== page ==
Successful project managers take on leadership roles, managing important logistical elements of a project. Essential project management skills include planning, organizing, scheduling, and ensuring a project is completed successfully and on time.
Project managers follow a project throughout its life cycle, from start to finish.
Role and responsibilities of the project manager
Project managers manage activities throughout the lifecycle of a project, including the initiation, planning, execution, and closeout phases. Their responsibilities include the following.
- Manage the initial elements of a project, such as defining its scope and making plans for others working on the project to follow.
- Determine the cost of a project and make sure it stays within the allocated budget. This may include the reallocation of resources in the event of unforeseen expenses.
- Manage human resources for a project, including interviewing and hiring team members and other personnel.
- Follow the progress of a project. This includes troubleshooting any issues, assessing risks, and managing any aspect that may affect the quality of the project.
- Communicate with stakeholders to keep everyone informed about the progress of a project.
Requirements to become a project manager
If you want to build a career as a project manager, you should plan to get certified. There are several types of project management certifications, from entry-level credentials to those designed for seasoned professionals, and the requirements for each vary.
Common certifications include Project Management Professional (PMP)® and Certified Associate in Project Management (CAPM)®.
PMP certification requirements involve at least a high school diploma, associate’s degree, or bachelor’s degree. CAPM certification requirements are similar. Depending on credentials, you may also need several years of project management training, as well as work experience in project management or a related field. You must also pass an exam to become certified.
Benefits of working as a project manager
More job opportunities
Earning a project manager certification qualifies you for high-paying, high-demand jobs. In fact, PMPs in the United States earn 32% more than their uncertified counterparts, according to a salary survey by the Project Management Institute (PMI).
Certification also demonstrates that you have the training, knowledge, and skills to effectively manage a variety of projects. Certification can qualify you for jobs you might not otherwise be able to get.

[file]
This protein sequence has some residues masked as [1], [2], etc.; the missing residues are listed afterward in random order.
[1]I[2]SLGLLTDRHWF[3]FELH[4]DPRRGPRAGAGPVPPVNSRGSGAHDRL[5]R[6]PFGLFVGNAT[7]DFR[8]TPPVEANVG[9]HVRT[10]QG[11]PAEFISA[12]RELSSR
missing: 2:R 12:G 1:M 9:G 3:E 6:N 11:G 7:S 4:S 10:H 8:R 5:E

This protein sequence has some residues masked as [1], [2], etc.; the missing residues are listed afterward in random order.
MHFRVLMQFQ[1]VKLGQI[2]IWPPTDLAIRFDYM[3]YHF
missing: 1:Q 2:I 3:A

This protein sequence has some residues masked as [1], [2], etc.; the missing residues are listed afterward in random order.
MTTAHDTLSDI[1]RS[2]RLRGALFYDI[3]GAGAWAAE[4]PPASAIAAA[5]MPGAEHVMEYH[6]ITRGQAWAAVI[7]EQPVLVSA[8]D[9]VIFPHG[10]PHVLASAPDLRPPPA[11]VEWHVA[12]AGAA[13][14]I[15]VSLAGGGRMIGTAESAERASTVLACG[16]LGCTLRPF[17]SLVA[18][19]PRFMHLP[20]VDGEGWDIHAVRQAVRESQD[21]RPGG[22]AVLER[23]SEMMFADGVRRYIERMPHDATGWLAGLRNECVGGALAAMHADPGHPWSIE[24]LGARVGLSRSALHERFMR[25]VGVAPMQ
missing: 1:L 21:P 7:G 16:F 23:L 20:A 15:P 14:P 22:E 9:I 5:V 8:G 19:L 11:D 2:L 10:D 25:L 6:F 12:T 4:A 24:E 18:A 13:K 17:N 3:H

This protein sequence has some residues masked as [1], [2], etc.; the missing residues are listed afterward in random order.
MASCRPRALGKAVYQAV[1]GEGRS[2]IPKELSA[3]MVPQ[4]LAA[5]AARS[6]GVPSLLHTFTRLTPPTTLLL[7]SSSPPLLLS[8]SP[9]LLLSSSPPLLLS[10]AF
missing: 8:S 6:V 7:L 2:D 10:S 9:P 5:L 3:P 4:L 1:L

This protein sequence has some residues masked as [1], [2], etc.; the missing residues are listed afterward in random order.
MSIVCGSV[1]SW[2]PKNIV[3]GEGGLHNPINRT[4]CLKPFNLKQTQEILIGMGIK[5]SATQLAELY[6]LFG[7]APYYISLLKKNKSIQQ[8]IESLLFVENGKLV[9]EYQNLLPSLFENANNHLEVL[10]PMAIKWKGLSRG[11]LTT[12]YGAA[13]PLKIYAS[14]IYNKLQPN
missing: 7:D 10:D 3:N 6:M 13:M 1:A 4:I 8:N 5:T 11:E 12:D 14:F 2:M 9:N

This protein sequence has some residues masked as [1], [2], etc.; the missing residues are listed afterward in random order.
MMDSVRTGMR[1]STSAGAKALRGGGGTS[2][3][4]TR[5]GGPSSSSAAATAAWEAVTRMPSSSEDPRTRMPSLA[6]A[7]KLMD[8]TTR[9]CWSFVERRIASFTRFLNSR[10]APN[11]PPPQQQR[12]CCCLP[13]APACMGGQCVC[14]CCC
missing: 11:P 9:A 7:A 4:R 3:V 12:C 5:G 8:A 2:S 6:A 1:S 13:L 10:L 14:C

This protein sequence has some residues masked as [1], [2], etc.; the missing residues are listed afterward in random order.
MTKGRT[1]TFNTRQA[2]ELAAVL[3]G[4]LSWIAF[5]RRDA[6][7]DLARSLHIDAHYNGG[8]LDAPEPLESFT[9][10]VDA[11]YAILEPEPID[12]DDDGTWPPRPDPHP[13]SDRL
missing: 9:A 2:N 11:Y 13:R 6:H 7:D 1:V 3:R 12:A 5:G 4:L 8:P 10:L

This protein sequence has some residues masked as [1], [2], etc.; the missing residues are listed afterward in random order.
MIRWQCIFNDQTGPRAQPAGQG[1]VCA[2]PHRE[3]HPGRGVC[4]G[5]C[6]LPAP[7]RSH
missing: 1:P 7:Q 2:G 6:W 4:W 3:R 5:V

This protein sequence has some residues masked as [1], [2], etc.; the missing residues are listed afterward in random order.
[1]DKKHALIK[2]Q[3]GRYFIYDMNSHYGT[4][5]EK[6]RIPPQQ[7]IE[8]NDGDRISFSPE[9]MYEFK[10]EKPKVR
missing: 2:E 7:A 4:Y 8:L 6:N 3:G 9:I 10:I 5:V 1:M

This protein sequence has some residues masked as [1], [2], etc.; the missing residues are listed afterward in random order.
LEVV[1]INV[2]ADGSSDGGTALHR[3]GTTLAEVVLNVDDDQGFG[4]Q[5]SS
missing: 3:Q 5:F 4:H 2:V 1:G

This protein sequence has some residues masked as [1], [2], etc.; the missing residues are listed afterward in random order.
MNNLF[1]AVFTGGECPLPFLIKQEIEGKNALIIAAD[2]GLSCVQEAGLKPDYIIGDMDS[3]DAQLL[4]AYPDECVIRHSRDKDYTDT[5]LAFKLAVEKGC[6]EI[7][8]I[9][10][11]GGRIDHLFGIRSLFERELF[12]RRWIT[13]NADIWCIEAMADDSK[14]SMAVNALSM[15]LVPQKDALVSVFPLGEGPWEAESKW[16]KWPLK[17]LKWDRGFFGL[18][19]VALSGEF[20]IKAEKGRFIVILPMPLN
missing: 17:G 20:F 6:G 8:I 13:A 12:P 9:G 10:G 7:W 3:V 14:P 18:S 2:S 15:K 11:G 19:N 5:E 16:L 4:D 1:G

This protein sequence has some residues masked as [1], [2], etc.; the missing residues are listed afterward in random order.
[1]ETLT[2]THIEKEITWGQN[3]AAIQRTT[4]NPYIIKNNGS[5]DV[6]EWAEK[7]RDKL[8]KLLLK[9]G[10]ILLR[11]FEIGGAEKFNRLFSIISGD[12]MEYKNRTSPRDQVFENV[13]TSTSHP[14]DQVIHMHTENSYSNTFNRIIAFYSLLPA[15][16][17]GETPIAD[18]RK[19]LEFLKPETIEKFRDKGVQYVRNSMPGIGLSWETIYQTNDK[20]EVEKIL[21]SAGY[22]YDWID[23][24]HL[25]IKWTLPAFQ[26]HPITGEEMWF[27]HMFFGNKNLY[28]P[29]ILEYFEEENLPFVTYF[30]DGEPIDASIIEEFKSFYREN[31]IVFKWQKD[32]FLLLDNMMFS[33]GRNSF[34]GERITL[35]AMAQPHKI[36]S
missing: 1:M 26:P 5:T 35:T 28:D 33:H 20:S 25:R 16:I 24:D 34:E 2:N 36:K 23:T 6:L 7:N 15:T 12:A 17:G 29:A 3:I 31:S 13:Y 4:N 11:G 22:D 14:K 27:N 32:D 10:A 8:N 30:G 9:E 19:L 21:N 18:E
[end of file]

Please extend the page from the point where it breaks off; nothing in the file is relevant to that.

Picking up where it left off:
Improved skill set
Getting a project management certification isn’t easy, so this company speaks volumes about your abilities and skill level. Project management certification requires you to apply and master the principles, methodologies, and essential project management skills that can help you succeed as a project manager.
Greater earning potential
As a certified project manager, you can expect to earn more than project management specialists who do not have certification. Globally, PMPs earn median annual salaries 16% higher than their uncertified peers, according to the PMI Salary Survey.
What are the similarities between Scrum Master and Project Manager?
Scrum Masters and Project Managers both play an important role in project development. They are responsible for communicating with team members, developers, and other stakeholders. They must be able to assess situations and adapt when working with others to complete projects that match previously established goals.
What are the differences between Scrum Master and Project Manager?
Scrum Masters work within the Scrum framework by implementing the Scrum principles. They ensure that each segment of a project is executed correctly, and they make the necessary adaptations to achieve the objectives set.
Project managers focus more on the logistical elements of a project’s life cycle, including schedules, budgets, risk management, and resource allocation. These professionals can work with any type of project, not just within the Scrum framework.
Which role suits you best?
Since Scrum Masters and Project Managers fulfill such different roles, there are many factors to consider when determining whether you want to become a Scrum Master or a Project Manager.
If you like the idea of guiding teams through the individual increments of a project to achieve a successful outcome, then a Scrum Master position might be the best option for you. If you prefer to manage the logistical elements of a project in their entirety, from the planning and implementation stages through to completion, then working as a project manager may be a better fit for you.